7 Years Post Infertility – What I’ve Learned….

It’s been just over 7 years since my struggle with infertility and recurrent pregnancy loss ended. That journey, of infertility and recurrent pregnancy loss lasted 7 years.

They say that it takes the same amount of time to recover from a trauma as the actual trauma.

Well here’s what I know for sure. I will never recover. I will never go back to who I was before infertility and RPL crushed me. I am forever changed by that experience. In so many ways, I am changed for the better but also for the worse.

7 years later and I can recognize who and what I was in the midst of that struggle because in some ways I still struggle with it. I was bitter and prickly. And in some ways today I still am. If you’ve never struggled with infertility, then this may be difficult to understand, but my infertility and RPL has robbed me of the ability to celebrate new life with abandon. There still is and probably always will be an element of pain to every pregnancy announcement. It still hurts me. I have to consciously remind myself that I have two children, the struggle is over, because whenever I read or see a pregnancy announcement, my first emotion is one of pain. They hurt my heart. And the emotion and my reaction is confusing to me because I definitely don’t want to have another baby, I am done, so very done with babies and yet pregnancy announcements still have the power to hurt me.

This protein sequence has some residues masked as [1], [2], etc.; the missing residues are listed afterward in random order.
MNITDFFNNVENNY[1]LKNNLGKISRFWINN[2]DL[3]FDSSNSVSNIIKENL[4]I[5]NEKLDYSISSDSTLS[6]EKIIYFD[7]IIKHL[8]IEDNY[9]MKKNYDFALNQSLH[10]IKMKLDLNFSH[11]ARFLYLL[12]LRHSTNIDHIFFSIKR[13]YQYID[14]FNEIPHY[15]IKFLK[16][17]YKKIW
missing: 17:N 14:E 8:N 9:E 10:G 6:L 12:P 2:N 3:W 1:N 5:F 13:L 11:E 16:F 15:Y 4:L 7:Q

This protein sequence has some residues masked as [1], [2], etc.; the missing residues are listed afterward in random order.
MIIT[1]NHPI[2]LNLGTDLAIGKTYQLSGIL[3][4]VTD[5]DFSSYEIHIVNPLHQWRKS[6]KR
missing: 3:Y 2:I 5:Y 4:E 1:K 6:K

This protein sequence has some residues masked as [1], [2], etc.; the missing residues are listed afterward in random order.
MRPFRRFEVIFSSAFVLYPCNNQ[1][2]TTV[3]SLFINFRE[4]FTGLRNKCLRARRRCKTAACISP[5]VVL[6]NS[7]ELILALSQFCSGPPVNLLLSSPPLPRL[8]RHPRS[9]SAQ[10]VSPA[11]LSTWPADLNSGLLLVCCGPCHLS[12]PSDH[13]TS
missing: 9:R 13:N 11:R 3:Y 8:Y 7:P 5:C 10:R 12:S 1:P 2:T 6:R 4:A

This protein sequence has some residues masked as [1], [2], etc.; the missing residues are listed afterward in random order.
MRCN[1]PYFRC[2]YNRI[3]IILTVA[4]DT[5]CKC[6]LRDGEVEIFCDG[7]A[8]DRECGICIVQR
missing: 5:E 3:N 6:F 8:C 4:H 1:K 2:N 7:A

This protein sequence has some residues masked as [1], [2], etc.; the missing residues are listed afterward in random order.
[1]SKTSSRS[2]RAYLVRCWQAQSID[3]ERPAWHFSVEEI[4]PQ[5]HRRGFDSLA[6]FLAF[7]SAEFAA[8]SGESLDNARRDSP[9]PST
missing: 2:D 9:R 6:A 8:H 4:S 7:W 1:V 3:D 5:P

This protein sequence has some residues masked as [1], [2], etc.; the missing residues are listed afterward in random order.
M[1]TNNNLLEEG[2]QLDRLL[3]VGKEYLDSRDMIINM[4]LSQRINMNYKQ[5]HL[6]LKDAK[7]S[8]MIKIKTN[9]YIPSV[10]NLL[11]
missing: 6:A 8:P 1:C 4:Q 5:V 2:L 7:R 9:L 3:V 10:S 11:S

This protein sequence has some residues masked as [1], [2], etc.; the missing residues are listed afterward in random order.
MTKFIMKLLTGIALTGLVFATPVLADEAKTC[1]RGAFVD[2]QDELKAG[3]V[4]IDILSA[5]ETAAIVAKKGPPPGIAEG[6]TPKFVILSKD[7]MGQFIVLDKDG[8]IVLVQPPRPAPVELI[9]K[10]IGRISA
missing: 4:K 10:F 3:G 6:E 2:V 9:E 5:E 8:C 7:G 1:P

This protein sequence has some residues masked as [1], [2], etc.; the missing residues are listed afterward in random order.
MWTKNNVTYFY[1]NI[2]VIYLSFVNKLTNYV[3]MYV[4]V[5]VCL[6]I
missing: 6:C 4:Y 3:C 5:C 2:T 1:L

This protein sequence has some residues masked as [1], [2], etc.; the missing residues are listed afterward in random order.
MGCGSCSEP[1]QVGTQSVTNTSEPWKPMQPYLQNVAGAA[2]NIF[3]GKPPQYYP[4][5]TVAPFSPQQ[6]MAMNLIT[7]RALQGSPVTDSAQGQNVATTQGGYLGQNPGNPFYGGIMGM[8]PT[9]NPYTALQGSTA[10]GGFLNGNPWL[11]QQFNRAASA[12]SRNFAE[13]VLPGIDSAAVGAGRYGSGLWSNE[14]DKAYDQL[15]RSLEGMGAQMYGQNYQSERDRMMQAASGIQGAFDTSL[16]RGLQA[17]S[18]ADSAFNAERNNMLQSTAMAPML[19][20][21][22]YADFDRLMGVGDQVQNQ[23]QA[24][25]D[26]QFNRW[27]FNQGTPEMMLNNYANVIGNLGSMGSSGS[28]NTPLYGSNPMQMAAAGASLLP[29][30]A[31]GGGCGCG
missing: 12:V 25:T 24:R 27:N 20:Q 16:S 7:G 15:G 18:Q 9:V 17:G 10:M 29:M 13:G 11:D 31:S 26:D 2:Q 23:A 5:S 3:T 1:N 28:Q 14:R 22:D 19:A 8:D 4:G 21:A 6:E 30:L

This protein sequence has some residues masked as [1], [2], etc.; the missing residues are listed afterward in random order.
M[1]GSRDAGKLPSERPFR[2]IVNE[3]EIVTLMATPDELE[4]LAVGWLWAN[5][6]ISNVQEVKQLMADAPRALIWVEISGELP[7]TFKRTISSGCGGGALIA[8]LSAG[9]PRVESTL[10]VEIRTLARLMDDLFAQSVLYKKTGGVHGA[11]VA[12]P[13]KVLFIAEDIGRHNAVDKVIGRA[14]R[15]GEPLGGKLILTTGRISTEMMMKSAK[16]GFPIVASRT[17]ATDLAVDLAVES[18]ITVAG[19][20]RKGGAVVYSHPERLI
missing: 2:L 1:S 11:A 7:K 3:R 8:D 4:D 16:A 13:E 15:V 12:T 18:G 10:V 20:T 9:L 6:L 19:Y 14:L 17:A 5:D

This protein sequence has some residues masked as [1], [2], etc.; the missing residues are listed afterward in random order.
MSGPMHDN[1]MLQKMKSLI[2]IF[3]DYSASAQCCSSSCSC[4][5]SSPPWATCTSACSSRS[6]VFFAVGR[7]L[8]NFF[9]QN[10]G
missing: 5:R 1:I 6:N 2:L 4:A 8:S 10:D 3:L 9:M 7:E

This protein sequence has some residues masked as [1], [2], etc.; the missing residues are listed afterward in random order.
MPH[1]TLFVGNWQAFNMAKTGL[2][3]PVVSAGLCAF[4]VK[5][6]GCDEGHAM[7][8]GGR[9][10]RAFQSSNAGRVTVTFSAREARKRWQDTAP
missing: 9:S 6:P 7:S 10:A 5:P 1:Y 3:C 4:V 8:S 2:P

Infertility made me strong.

Because, even now, 7 years on, when I think back on all we went through, all the miscarriages, the devastation and grief, the pain and the loss, all the invasive and humiliating tests, the surgeries and the procedures, I don’t know how I got through it. There are still moments in my day to day life, where I am struck down with the shock of it all. How did I go through all of that, how did I survive all that. How did I face sticking needles in myself, daily, for weeks at a time and doing it willingly and with hope in my heart. How did my spirit survive that? How?

I will always wonder….